Now, we’re talking uniquely about business here, ok? While SMART Goals are the only way to go for your business, they don’t always apply to life in general.
They’re a bit rigid for that.
But when it comes to business, they surely are, well … smarter.
When discussing our business and where we want to get to next, we often use loose terms like “we need to grow”, “we need new customers” and so on. But those ‘goals’ just don’t cut the mustard. Why? Because they’re not goals. They’re simply aspirations, dreamy notions of a bigger, better business in some hazy future.
SMART Goals focus the mind.
They force us into setting goals that are measurable and that must be achieved within a particular time frame. Whether that be one week, three months or a year, they’re concrete and, since we can’t adjust the march of time, the day will arrive when you either have or have not achieved those goals.
So what are SMART Goals?
S = Specific, M = Measurable, A = Achievable, R = Realistic, T = Timely.
We can readily relate to the first four, right?
So, “we need new customers” now becomes “we are to sign up 10 new wholesale customers and we include them only from their second order. Customers who only order once don’t count”.
Is that specific ? Yes. Is it measurable? Yes. Is it achievable? Maybe. Is it realistic? Perhaps not. So let’s refine then.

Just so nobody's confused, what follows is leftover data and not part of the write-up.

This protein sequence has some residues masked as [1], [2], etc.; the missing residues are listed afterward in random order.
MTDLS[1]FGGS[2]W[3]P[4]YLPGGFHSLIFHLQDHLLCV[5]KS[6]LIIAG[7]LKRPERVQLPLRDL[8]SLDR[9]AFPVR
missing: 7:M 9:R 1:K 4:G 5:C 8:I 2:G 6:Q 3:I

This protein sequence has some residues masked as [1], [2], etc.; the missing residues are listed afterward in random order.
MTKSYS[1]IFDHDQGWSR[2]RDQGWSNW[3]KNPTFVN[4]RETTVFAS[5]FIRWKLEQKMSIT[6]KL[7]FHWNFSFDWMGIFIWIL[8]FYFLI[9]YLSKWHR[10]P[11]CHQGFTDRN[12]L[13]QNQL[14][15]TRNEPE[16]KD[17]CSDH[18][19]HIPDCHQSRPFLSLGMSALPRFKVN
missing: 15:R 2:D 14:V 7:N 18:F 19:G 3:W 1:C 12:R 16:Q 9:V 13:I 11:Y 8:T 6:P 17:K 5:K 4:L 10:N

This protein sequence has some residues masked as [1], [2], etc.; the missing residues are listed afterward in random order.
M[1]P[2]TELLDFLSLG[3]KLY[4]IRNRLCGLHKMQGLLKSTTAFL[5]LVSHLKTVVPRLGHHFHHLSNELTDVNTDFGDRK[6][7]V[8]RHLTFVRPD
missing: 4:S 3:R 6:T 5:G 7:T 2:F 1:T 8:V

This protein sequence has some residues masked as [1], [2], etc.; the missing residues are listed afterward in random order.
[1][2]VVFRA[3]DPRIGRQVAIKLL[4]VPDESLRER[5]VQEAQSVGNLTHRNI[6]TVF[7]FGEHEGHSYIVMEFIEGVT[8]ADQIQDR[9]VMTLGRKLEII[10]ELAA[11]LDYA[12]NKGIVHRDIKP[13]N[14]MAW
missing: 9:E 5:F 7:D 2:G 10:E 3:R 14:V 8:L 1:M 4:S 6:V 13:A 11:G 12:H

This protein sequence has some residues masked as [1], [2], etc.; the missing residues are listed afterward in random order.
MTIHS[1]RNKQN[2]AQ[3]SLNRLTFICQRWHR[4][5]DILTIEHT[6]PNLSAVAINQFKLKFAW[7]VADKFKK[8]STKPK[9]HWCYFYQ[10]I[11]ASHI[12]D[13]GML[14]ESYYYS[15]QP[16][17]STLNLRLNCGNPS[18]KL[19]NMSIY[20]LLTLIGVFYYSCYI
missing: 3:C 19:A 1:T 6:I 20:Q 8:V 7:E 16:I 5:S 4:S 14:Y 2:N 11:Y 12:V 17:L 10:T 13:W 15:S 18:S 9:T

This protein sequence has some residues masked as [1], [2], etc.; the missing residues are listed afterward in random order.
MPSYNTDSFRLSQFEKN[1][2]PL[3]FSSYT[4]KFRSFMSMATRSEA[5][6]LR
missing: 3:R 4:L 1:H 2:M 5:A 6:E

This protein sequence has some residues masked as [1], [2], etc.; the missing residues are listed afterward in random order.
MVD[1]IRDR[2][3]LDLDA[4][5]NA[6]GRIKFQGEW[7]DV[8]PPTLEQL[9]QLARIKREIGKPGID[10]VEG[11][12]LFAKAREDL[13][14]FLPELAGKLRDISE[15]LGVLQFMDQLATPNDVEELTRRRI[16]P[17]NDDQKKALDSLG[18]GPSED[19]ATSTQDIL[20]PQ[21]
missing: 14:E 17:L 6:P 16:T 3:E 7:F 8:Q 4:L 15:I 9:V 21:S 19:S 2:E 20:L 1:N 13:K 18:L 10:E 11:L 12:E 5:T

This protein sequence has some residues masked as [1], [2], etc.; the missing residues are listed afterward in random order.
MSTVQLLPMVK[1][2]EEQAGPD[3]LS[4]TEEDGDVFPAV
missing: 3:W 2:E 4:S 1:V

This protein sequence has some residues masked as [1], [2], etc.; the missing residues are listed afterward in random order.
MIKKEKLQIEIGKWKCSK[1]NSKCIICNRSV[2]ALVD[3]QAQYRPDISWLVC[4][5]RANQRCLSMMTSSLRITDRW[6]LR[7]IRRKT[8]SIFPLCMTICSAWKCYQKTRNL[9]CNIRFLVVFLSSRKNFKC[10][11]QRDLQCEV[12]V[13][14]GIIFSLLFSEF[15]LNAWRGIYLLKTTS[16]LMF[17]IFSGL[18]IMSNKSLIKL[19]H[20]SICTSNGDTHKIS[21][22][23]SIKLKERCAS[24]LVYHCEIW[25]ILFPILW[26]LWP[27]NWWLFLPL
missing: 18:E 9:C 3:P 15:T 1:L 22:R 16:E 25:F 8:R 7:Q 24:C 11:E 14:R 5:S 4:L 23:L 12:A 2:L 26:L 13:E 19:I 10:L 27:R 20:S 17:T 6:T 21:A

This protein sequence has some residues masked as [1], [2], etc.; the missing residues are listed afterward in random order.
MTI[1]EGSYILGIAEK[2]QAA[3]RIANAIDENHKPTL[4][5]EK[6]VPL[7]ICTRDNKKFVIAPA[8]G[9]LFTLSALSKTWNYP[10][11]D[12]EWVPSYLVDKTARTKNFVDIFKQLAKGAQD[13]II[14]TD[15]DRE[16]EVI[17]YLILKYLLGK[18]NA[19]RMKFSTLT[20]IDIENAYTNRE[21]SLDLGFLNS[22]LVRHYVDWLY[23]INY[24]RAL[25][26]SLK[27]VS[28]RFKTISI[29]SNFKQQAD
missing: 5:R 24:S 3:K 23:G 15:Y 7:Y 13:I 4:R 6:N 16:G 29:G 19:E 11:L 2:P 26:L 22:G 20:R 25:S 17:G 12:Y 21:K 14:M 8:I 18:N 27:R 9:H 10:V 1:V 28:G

“We are to sign up 10 new wholesale customers, of which possibly 5 will order only once, while the other 5 re-order”.
Great, now it sounds realistic and achievable.
But wait. We’re missing the critical element.
T for Timely (or time-defined). That’s the key.
Refining further, therefore, our very clear SMART Goal now evolves into “we are to sign up 10 new wholesale customers within 6 months from today, of which at least 5 will have re-ordered within those same 6 months”.
Let’s look at the very concrete example of exhibiting at a trade show.
So you spend a load of time and money showing at a trade event, then return to the office with a load of leads and then … time passes. Here’s where there absolutely needs to be SMART Goals. Without them, there’s drift and, before you know it, everybody forgets about what the outcomes were. No. That’s no good.
“Goal #1for this trade show is to meet and spend some time with 25 of our best clients. They are A, B,C, etc. We are to demonstrate our new service Z to each one and follow up with an email to each one within two weeks of the show”.
“Goal #2 is to have a good meeting with 10 potential clients we never heard of and to follow them up with …within one week”.
“Goal #3 is to have secured and delivered produce to 4 new customers within 6 weeks of the show”.
It’s about clear, defined, time-limited SMART goals. Ditch the wishy-washy.
Want more? Here’s an article on SMART Goals by the ever-excellent Hubspot.